Plot: Peter, Susan, Edmund, and Lucy are siblings who, during WWII, are forced to go and stay with a wealthy doctor until the war is over. While playing a game of hide-and-seek with her brothers and sister Lucy finds a room with nothing but a wardrobe in it. She enters the wardrobe for a hiding place and discovers that through the back of the wardrobe is an entrance into the land of Narnia. She meets a faun named Mr. Tumnus who tells her all about Narnia and the White Witch who has made it so that it is always winter in Narnia. Lucy goes and gets her siblings to come and meet Mr. Tumnus, but they discover that his house has been invaded and there is no Mr. Tumnus to be found. They set out to find Mr. Tumnus and along the way encounter an assortment of creatures and characters, good and bad, including the infamous Aslan.
Review: Originally the first novel in the Chronicles of Narnia series this is now the second novel because Lewis wrote a prequel for the series. This book will take you on an adventure of your lifetime with his elaborately created world and expanse of sub-characters. Peter, Susan, Edmund, and Lucy are on a quest to find Mr. Tumnus and help all of Narnia by defeating the evil White Witch who has made it so that Narnia is constantly in the season of winter. Barely excaping her clutches and facing down the enemies, these four children show courage and bravery that goes beyond other characters of children’s novels. The adventure only begin with this novel, read all of the Chronicles of Narnia to continue the story and meet new characters.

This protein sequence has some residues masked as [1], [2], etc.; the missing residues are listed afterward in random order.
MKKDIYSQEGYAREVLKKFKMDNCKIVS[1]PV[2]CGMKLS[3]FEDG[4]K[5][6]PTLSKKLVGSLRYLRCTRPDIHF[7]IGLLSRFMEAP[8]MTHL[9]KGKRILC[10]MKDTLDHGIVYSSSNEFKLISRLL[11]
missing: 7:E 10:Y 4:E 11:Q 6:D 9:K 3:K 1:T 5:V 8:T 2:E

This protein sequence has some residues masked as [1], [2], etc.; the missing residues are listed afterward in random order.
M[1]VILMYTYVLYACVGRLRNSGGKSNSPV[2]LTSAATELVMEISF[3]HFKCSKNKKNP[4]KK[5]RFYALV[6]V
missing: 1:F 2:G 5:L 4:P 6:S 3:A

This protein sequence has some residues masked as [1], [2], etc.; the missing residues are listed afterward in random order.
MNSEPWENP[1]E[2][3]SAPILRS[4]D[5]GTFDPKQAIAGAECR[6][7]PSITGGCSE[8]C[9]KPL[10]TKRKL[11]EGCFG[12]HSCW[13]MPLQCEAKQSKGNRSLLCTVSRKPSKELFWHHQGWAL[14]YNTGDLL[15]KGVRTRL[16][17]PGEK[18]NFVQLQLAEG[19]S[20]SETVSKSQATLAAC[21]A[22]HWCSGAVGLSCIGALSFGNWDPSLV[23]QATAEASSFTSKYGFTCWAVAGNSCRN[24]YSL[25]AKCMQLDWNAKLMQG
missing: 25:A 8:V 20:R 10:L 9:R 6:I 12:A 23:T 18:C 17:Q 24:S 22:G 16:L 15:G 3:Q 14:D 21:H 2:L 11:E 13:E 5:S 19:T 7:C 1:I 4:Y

Reading Level/Interest Level: 5.5/5-8 graders
Similar Materials: The Golden Compass, by Philip Pullman, Inkheart, by Cornelia Funke
Reader’s Advisory: This is one of seven of the Chronicles of Narnia, all titles among this series include (in order): The Magician’s Nephew, The Lion, the Witch and the Wardrobe, The Horse and his Boy, Prince Caspian, The Voyage of the Dawn Treader, The Silver Chair, and The Last Battle. The entire series is a must read for all children, and really for all ages. There is some underlying religion that is evident, but does not deter the greatness of the story.